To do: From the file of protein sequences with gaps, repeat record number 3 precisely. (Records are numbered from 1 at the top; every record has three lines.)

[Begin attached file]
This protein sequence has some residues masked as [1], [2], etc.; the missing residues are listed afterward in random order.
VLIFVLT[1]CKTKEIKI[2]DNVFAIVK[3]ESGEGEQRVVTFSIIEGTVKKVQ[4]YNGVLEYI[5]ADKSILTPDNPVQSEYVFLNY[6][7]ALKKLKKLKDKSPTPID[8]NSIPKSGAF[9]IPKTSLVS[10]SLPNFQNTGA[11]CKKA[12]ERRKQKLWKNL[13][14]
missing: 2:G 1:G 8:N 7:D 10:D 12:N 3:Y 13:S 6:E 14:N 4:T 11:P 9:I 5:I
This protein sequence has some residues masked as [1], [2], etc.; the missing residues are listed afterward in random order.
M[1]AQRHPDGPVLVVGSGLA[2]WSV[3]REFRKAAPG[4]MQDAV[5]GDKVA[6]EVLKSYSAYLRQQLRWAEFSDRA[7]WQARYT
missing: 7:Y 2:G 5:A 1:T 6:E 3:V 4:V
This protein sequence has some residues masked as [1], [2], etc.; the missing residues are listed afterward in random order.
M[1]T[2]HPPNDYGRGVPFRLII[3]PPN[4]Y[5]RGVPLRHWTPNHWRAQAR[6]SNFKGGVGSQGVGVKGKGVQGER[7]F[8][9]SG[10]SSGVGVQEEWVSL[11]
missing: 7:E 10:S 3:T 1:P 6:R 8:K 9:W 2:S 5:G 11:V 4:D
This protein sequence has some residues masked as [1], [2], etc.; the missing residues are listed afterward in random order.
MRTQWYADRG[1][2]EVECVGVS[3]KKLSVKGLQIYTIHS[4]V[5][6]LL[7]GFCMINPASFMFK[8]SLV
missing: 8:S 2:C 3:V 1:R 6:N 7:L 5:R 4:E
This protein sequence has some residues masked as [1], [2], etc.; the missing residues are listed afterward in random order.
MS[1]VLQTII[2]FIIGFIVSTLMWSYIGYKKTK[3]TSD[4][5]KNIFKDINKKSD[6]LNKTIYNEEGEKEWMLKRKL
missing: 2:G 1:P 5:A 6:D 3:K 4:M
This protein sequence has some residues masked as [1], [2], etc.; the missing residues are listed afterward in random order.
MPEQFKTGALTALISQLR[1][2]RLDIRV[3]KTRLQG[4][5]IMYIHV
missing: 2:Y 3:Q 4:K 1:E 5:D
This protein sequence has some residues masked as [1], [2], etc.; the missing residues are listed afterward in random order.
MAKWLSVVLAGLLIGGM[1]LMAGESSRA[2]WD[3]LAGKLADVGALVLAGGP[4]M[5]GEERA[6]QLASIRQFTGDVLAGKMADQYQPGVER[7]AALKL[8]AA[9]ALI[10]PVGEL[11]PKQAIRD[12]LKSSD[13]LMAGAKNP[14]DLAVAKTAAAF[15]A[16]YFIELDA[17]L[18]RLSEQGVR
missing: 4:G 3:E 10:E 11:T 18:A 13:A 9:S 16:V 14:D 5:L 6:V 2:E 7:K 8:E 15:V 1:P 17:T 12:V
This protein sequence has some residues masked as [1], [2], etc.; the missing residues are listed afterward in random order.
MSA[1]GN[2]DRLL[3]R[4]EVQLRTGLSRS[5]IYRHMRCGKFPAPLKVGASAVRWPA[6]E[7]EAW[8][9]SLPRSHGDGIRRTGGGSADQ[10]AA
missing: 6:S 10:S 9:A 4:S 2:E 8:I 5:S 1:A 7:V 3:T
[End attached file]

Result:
This protein sequence has some residues masked as [1], [2], etc.; the missing residues are listed afterward in random order.
M[1]T[2]HPPNDYGRGVPFRLII[3]PPN[4]Y[5]RGVPLRHWTPNHWRAQAR[6]SNFKGGVGSQGVGVKGKGVQGER[7]F[8][9]SG[10]SSGVGVQEEWVSL[11]
missing: 7:E 10:S 3:T 1:P 6:R 8:K 9:W 2:S 5:G 11:V 4:D